Deepwater Horizon (2016) / Action-Thriller
MPAA Rated: PG-13 for prolonged intense disaster sequences and related disturbing images
Running Time: 107 min.
Cast: Mark Wahlberg, Kurt Russell, Kate Hudson, John Malkovich, Gina Rodriguez, Ethan Suplee, Dylan O'Brien
Cameo: Peter Berg, Trace Adkins
Director: Peter Berg
Screenplay: Matthew Michael Carnahan, Matthew Sand (based on the New York Times article, "Deepwater Horizon's Final Hours", by David Rohde and Stephanie Saul)
Review published October 5, 2016
Deepwater Horizon depicts the events leading up to and during what would eventually become the worst oil spill in the history of the United States, where the titular drilling rig, the largest in the world at the time, would explode under massive amounts of pressure in the Gulf of Mexico, killing eleven of the 126 people on board, just 52 miles off of the coast of Venice, Louisiana, on April 20, 2010. A burst of methane gas trapped over three miles below the ocean surface blast up the well, eventually blowing out on the rig, where oil would continue to rush into the Gulf for nearly three months straight.
In addition to the actual cataclysmic event, Deepwater Horizon shows many of the ways in which the accident could have and should have been prevented. The story showcases how corners had been cut in terms of safety precautions to step up the process that had been running 43 days behind schedule. There's a good deal of expository information to cover so that laymen in the audiences will understand the basics of deep sea oil exploration and fundamental physics when it comes to how pressure can affect the process along the way. Experts in the area will feel that the film is a rudimentary approach to a highly technical process, but the filmmakers do succeed in making the elaborate procedures understandable enough to follow along while they happen.
Mark Wahlberg (Daddy's Home, Ted 2) stars as Mike Williams, the chief electronics technician working for Transocean, who leaves his adorcing wife (Hudson, Kung Fu Panda 3) and young daughter behing for a three-week stint on the rig that is currently under lease by giant petroleum corporation, British Petroleum (BP). Despite the fact that BP suits are on site to present the crew chief, Jimmy Harrell (Russell, The Hateful Eight), with a safety award, the rig is encountering many niggling issues that are preventing them from staying on schedule. The BP agents downplay these issues, wanting the rig workers to get to what they really need to do: extract petroleum and make the company lots of money in the process, but Jimmy is the man in charge, and won't proceed unless it's safe for his men to do so. Red flags are there, but the corporate interests prevail, ultimately resulting in full steam ahead, and, of course, tragedy strikes, resulting in massive explosions, a rain of fire, and crushing equipment threatening the lives of everyone on board the rig.
It takes approximately half of the movie before the terrifying events begin happening, allowing director Peter Berg (Lone Survivor, Battleship) and the screenwriters Matthew Sand (Ninja Assassin) and Matthew Michael Carnahan (World War Z, State of Play) a chance to build up a few of the main characters, as well as to set the table for the impending tragedy that we all know is sure to follow, especially in the ways we see how the disaster might have been prevented had profit not been the primary consideration from the higher-ups overseeing the project (BP will no doubt not be happy with the portrayal of their company on any level, especially in John Malkovich's (Zoolander 2) particularly slimy turn as real-life BP executive Donald Vidrine, shown, probably fictitiously, as a careless corporate stooge as weasely as the one portrayed by Paul Reiser in Aliens). The editing is tight, the sound design a key component to deliver atmosphere in a dark and dangerous vessel, feeling very much like a straightforward disaster movie, though without some of the soapier elements that tend to make many that take the same approach sag. With plenty of American flags captured on the visible frame, which is a bit misguided given that it isn't a patriotic movie from a national service standpoint, there's a callback to the kinds of blue-collar disaster flicks of the 1990s from the likes of Michael Bay and Roland Emmerich.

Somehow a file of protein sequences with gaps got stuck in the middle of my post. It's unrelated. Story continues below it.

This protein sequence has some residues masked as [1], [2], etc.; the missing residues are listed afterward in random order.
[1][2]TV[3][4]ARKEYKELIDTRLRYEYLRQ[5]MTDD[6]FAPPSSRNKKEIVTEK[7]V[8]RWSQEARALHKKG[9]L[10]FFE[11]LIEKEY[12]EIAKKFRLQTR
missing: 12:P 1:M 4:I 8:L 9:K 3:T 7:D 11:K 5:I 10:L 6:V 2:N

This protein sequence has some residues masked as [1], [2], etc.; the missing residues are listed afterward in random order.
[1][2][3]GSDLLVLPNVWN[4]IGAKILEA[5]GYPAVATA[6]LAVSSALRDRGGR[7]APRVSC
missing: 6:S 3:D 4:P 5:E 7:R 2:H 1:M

Interesting is Berg's decision to make this a personal film for the people affected by the disaster, eschewing an epilogue in which we see how the disaster affected a great many people in the Gulf, as well as much of the fallout that took place in the media and in government hearings regarding the matter, save for a couple of clips of the real-life survivors, and a few words written on the screen to let us know that virtually no one took blame for the disaster from a legal standpoint. While it does play like an an action-thriller a good part of the time, Berg keeps the tone respectful, always putting the human loss in the tragedy first and foremost in our minds as we witness the disparaging results of profit-first corporate decision-making run amok.
While it likely plays broader than the actual situation, and takes great liberties on the part of the story to deliver movie foreshadowing and actos of action-adventure heroism, as a piece of so-called entertainment surrounding a real-life tragedy, Berg manages to deliver something that's engaging enough to watch as a film to satify audiences looking for pure escapist entertainment, while still maintaining enough homage to the people that were the most deeply affected by the tragedy, especially those who would not make it out of the blowout alive. There are a lot of moving parts at play, but unlike the real-life Deepwater Horizon, its cinematic namesake delivers what's intended without much of a hitch.
©2016 Vince Leo